Yet we know from the Scriptures that Jesus prayed...even to the point of sweating blood, if Luke's Gospel portrait is to believed. What did Jesus say when he prayed?
Perhaps, at some point, he said something like this:
I have the essential need, and I think I can say the vocation, to move among men of every class and complexion, mixing with them and sharing their life and outlook, so far that is to say as conscience allows, merging into the crowd and disappearing among them, so that they show themselves as they are, putting off all disguises with me. It is because I long to know them so as to love them just as they are. For if I do not love them as they are, it will not be they whom I love, and my love will be unreal.I wish I could claim to have composed these words, but I borrow them from the 20th century figure Simone Weil (Waiting for God, 7).
I imagine that words like these could have been prayed by Jesus many times, as he returned time and again to his Abba and sought the strength and clarity it took to continue in his mission of announcing God's Kingdom or, as I like to say, the Culture of God. His motivation finds its grounding in nothing other than love, a love that dwells with others, a love that sets captive hearts free.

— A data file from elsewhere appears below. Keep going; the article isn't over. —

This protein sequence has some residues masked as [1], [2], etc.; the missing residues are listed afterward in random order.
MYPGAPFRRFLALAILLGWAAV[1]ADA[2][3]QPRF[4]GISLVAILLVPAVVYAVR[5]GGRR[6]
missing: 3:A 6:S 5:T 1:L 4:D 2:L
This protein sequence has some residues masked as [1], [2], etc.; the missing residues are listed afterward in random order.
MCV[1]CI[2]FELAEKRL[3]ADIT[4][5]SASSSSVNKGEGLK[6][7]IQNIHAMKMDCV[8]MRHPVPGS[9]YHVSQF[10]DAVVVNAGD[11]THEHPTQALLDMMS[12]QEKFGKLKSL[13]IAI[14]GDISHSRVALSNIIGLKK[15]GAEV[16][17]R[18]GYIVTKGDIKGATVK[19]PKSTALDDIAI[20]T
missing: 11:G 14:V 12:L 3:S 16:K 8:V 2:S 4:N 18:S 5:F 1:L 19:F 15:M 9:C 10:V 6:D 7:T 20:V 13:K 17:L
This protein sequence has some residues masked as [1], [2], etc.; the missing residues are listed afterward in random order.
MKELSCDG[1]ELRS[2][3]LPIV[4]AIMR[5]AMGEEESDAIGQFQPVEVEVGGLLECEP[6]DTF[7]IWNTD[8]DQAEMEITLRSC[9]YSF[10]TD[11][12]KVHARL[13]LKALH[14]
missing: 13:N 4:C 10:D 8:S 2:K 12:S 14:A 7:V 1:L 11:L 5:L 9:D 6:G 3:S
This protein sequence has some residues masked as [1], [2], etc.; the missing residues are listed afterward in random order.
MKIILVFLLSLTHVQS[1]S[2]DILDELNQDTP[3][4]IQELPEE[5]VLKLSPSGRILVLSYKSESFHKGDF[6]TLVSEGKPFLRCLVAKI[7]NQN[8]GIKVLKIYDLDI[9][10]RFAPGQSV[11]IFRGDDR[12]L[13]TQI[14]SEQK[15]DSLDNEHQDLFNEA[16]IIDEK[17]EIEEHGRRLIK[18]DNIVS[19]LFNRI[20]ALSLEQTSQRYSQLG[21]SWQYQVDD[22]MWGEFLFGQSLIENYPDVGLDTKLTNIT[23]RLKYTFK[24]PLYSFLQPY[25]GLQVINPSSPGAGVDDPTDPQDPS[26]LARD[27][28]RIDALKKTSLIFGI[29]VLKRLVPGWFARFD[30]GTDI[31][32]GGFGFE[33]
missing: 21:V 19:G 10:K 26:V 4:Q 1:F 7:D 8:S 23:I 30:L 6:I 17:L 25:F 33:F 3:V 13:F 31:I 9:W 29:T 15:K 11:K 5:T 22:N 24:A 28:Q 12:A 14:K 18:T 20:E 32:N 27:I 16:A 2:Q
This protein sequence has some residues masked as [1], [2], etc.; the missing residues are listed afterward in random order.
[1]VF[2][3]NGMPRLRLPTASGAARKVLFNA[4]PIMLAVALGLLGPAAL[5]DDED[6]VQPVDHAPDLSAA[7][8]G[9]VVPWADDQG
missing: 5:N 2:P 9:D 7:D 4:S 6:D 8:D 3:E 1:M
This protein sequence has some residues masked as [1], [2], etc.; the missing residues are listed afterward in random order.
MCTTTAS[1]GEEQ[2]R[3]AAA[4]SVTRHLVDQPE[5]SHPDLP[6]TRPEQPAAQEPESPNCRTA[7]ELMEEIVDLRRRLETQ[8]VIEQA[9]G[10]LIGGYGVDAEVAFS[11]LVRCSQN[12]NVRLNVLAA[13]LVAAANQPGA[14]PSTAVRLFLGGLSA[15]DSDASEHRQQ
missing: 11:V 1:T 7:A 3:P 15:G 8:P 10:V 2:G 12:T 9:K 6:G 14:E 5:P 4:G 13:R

|Valentin de Boulogne, Last Supper (1625-1626)|
Tonight, Jesus' prayers to the Father find an ongoing answer: in the form of humble bread and simple wine, Jesus comes to us, enters in to us, to be with us as the Love that creates us, sustains us, and leads us to flourish. Where Jesus' deeds had exposed facets of the Kingdom, the Eucharist uncaps the well and gives each one of us access to the lifeblood of the Kingdom. Through the Eucharist, Jesus Christ takes our flesh and uses us - when we allow it - to continue the promotion of God's Culture.
Tonight, the desire of Simone Weil's heart shines forth in the self-giving of Jesus Christ. The very One who cured, and preached, and loved comes to us again and again, becomes a part of us, and gives us the strength to carry on in the promotion of the Kingdom. Perhaps it is fitting that we be given but a morsel of the consecrated Host and a sip of the Precious Blood, because we must remember always to return to the source of our nutrition. Let this liturgy be the beginning of our own feast on the Heavenly Bread that calls each of us - daily, weekly - into Communion with one another, a communion that will be fulfilled eternally in the New Jerusalem when we feast sumptuously together illuminated by the everlasting Light of the Lamb.